Every October, when the colors of autumn start to show, my creativity seems to wake from a long summer slumber. I think the seeds of my creativity were sown in my childhood in New England. Huge maples, beeches, and oaks lined the streets of my little town. Every fall they caught fire, with colors from the keenest yellows to deepest coppers to richest reds. For a New Englander, autumn was payoff season. It was the time of year when you were rewarded for enduring the snows of winter, the rains of spring, and the heat, humidity, and mosquitoes of summer. I remember wanting to bottle up all that color and keep it all year.
This fall, when the chinaberry tree in the backyard started to turn, I started thinking about watercolors. I grabbed my purse and was just about to drive to the nearest art-supply store when my hubby Pat, always a penny pincher, questioned why I was thinking of buying from an artist-supply shop.
“Wouldn’t you save some money if you bought from Michaels…or even Walmart?”
Good question. I got an answer from Jason, owner of Visual Art Supply in Normal Heights (619-501-5585). “The cost of your paint,” he explained, “regardless of whether it is acrylic, oil, or watercolor, is all in the pigment. The more expensive, typically, the better the pigment. With a lesser brand, the quality of the pigment is going to fade faster. It may not hold up over time, and it won’t be as bright to begin with.
“There is a new brush called Niji Waterbrush, which I think is really cool,” he added. Small, medium, and large run from $8 to $10 at Visual Art Supply. “It has a reservoir — you put the watercolor in this penlike dispenser, and it has a brush at the tip so you don’t have to keep dipping your brush into the water. The watercolor just flows through the brush like a pen. It has a lot more to work with, so it flows a lot more — you are not having to go back and forth from a palette as much.”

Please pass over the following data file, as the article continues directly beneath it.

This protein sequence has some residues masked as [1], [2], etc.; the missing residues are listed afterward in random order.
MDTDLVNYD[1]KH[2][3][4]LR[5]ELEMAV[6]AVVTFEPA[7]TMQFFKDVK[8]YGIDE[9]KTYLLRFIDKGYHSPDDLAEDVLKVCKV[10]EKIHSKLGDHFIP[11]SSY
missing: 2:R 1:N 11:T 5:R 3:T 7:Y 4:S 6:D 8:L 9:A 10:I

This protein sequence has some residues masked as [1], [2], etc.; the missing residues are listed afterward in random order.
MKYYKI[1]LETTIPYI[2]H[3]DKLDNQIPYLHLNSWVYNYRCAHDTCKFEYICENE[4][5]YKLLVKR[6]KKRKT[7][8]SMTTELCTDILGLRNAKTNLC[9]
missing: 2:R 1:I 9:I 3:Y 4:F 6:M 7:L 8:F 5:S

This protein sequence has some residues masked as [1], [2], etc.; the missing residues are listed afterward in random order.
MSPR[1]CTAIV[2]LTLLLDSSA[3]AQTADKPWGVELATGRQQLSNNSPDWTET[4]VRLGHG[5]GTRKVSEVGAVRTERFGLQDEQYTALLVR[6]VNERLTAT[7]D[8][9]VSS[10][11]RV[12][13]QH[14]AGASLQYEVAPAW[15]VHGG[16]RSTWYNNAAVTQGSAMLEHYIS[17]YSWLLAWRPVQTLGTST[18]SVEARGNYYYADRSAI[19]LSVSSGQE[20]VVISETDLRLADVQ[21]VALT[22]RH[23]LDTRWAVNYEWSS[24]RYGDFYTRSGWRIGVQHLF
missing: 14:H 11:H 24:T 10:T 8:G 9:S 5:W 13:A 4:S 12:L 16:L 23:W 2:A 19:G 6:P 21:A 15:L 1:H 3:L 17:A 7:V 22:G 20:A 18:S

Tracy Ann, assistant manager at Artist & Craftsman Supply in Hillcrest (619-688-1911), gave me further advice.
“I recommend watercolors for anybody who is a beginner — a drawer wanting to move into paint-and-color theory — because the cleanup is very easy. It’s nonpermanent. But when you want to execute a more photo-realistic painting, depending on the subject, watercolor is not as forgiving as most. With acrylic or oil paint, if you make a mistake you can completely cover and paint over it. With watercolors, you use the white of your paper; it’s that light and that brightness that is supposed to shine through the paint. So, you have to be very minimal in what you are applying.
“I really like the Koi Watercolor sets,” she added. “They’re dried in a cake palette, 12 or 24 sets, from $20 to $30. They come with a place to mix the paint, a little back stand for your paper, and a waterbrush, a watercolor brush. It has a reservoir, and you squeeze out the water as you go. So, it’s great for out and about or in class. You don’t need a cup sitting with you.”
For a set of tubes, “A nice set of Windsor Newton tubes runs about $40, and that gets you ten colors and also a palette with a brush.”
Then, of course, there’s the paper. “Watercolor paper comes in cold press, hot press, and rough. Think of hot press as like an iron — it’s going to make things smooth, so those are the smoother surfaces. Most are sold individually because they are not too popular to buy a whole pad of hot press. More of the graphic and designers use the hot press. The fine artist would go with the cold press or even a rough.
“We’ve got great paper closeouts by Fabriano — a cold-pressed sheet of paper for about $1.25. Arches sheets start at $5.15 per sheet for a 140 [pound], cold pressed. We also sell Yupo paper, which is polypropylene. It’s very similar to a drafting film, but it comes in a white, opaque sheet instead of a typical translucent, and it’s really great for watercolor techniques. It lifts amazingly, and it has this neat smooth finish on it, which most watercolor papers wouldn’t have. It’s sold in pads and sheets. An 11-by-14 pad runs about $20 and has ten sheets.”